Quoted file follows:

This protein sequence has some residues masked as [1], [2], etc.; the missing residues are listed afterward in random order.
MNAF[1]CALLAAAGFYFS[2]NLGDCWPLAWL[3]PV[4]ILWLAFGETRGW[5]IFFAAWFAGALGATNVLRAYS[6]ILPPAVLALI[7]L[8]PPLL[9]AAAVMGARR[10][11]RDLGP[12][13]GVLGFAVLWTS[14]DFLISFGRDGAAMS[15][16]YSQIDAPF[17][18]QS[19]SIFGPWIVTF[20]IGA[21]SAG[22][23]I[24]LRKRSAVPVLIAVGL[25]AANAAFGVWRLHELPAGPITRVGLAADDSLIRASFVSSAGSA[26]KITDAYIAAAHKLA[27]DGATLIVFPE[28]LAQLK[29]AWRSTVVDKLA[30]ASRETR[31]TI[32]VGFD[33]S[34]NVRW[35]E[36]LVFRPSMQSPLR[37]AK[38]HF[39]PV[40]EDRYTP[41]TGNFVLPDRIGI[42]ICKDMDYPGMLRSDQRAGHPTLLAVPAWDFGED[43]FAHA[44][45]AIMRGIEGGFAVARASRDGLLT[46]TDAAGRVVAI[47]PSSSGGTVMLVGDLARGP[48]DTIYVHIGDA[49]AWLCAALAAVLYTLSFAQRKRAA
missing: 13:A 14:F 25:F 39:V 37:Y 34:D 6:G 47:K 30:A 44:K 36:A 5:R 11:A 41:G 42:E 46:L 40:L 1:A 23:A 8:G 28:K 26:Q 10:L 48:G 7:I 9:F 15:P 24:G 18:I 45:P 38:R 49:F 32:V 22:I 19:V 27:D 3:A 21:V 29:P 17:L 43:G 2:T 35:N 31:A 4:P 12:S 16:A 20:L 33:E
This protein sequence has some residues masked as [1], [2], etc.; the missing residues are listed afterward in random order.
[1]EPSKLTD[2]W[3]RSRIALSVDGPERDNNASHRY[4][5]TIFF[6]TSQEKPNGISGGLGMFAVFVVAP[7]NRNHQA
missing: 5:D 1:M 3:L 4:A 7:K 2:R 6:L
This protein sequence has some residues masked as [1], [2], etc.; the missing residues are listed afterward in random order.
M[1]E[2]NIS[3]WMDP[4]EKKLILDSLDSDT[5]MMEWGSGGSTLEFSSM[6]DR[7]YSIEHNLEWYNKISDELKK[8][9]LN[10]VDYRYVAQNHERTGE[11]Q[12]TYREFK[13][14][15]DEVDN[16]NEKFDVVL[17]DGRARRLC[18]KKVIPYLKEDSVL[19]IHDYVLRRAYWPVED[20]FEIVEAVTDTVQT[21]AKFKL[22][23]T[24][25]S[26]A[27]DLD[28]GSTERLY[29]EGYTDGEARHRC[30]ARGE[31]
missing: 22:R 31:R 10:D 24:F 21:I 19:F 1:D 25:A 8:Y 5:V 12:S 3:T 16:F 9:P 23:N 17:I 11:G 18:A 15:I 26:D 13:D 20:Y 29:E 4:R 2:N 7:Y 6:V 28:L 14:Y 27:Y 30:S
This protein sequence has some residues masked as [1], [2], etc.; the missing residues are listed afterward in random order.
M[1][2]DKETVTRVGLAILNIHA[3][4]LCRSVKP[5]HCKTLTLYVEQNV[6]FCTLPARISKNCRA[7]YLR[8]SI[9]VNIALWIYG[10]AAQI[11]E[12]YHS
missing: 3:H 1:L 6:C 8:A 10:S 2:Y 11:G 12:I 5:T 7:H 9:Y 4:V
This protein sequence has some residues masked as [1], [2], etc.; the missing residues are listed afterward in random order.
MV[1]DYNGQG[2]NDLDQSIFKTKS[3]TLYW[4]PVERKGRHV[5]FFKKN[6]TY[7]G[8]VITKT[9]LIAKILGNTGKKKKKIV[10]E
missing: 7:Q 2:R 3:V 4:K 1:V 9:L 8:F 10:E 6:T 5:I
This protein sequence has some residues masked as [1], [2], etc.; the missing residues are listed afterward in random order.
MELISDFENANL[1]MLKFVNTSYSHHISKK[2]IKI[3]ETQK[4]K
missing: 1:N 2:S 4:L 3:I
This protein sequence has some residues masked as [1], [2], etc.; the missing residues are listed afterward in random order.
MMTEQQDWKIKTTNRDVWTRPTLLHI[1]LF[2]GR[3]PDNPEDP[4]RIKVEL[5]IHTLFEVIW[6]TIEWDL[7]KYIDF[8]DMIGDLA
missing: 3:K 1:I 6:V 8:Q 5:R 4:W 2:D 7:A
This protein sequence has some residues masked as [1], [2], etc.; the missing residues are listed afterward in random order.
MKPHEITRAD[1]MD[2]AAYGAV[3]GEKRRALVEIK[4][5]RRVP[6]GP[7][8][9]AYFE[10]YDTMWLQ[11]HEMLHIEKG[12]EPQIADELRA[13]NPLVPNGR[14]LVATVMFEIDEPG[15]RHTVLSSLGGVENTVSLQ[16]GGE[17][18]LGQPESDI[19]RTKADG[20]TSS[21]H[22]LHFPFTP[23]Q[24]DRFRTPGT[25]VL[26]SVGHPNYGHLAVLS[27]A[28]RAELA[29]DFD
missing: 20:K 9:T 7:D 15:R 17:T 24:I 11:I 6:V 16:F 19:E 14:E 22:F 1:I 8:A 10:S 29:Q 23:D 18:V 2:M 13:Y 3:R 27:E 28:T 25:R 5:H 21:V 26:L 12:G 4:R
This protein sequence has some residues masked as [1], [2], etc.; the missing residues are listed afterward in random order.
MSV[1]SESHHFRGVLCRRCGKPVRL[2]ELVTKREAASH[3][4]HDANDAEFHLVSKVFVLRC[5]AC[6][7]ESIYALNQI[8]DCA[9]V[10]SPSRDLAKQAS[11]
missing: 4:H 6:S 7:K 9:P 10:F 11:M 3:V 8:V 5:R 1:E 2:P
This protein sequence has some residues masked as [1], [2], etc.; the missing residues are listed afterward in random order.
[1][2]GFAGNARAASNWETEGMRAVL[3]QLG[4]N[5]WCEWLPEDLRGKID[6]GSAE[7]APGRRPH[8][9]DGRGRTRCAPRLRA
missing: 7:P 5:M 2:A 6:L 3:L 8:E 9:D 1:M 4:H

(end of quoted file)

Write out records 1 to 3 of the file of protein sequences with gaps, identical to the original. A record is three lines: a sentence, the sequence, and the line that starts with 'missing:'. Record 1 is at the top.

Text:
This protein sequence has some residues masked as [1], [2], etc.; the missing residues are listed afterward in random order.
MNAF[1]CALLAAAGFYFS[2]NLGDCWPLAWL[3]PV[4]ILWLAFGETRGW[5]IFFAAWFAGALGATNVLRAYS[6]ILPPAVLALI[7]L[8]PPLL[9]AAAVMGARR[10][11]RDLGP[12][13]GVLGFAVLWTS[14]DFLISFGRDGAAMS[15][16]YSQIDAPF[17][18]QS[19]SIFGPWIVTF[20]IGA[21]SAG[22][23]I[24]LRKRSAVPVLIAVGL[25]AANAAFGVWRLHELPAGPITRVGLAADDSLIRASFVSSAGSA[26]KITDAYIAAAHKLA[27]DGATLIVFPE[28]LAQLK[29]AWRSTVVDKLA[30]ASRETR[31]TI[32]VGFD[33]S[34]NVRW[35]E[36]LVFRPSMQSPLR[37]AK[38]HF[39]PV[40]EDRYTP[41]TGNFVLPDRIGI[42]ICKDMDYPGMLRSDQRAGHPTLLAVPAWDFGED[43]FAHA[44][45]AIMRGIEGGFAVARASRDGLLT[46]TDAAGRVVAI[47]PSSSGGTVMLVGDLARGP[48]DTIYVHIGDA[49]AWLCAALAAVLYTLSFAQRKRAA
missing: 13:A 14:F 25:F 39:V 37:Y 34:D 6:G 47:K 30:A 44:K 36:A 5:R 11:A 41:G 42:E 46:L 40:L 1:A 23:A 8:G 28:K 26:Q 10:L 48:G 7:I 9:F 15:P 24:G 18:I 45:P 38:R 49:F 32:V 22:I 19:V 27:D 3:A 21:V 29:P 17:L 43:G 2:T 35:N 31:A 4:P 12:S 16:A 20:L 33:E
This protein sequence has some residues masked as [1], [2], etc.; the missing residues are listed afterward in random order.
[1]EPSKLTD[2]W[3]RSRIALSVDGPERDNNASHRY[4][5]TIFF[6]TSQEKPNGISGGLGMFAVFVVAP[7]NRNHQA
missing: 5:D 1:M 3:L 4:A 7:K 2:R 6:L
This protein sequence has some residues masked as [1], [2], etc.; the missing residues are listed afterward in random order.
M[1]E[2]NIS[3]WMDP[4]EKKLILDSLDSDT[5]MMEWGSGGSTLEFSSM[6]DR[7]YSIEHNLEWYNKISDELKK[8][9]LN[10]VDYRYVAQNHERTGE[11]Q[12]TYREFK[13][14][15]DEVDN[16]NEKFDVVL[17]DGRARRLC[18]KKVIPYLKEDSVL[19]IHDYVLRRAYWPVED[20]FEIVEAVTDTVQT[21]AKFKL[22][23]T[24][25]S[26]A[27]DLD[28]GSTERLY[29]EGYTDGEARHRC[30]ARGE[31]
missing: 22:R 31:R 10:D 24:F 21:I 19:F 1:D 25:A 8:Y 5:V 12:S 3:T 16:F 9:P 23:N 17:I 11:G 18:A 15:I 26:D 13:D 20:Y 29:E 4:R 2:N 7:Y 6:V 28:L 14:Y 27:Y 30:S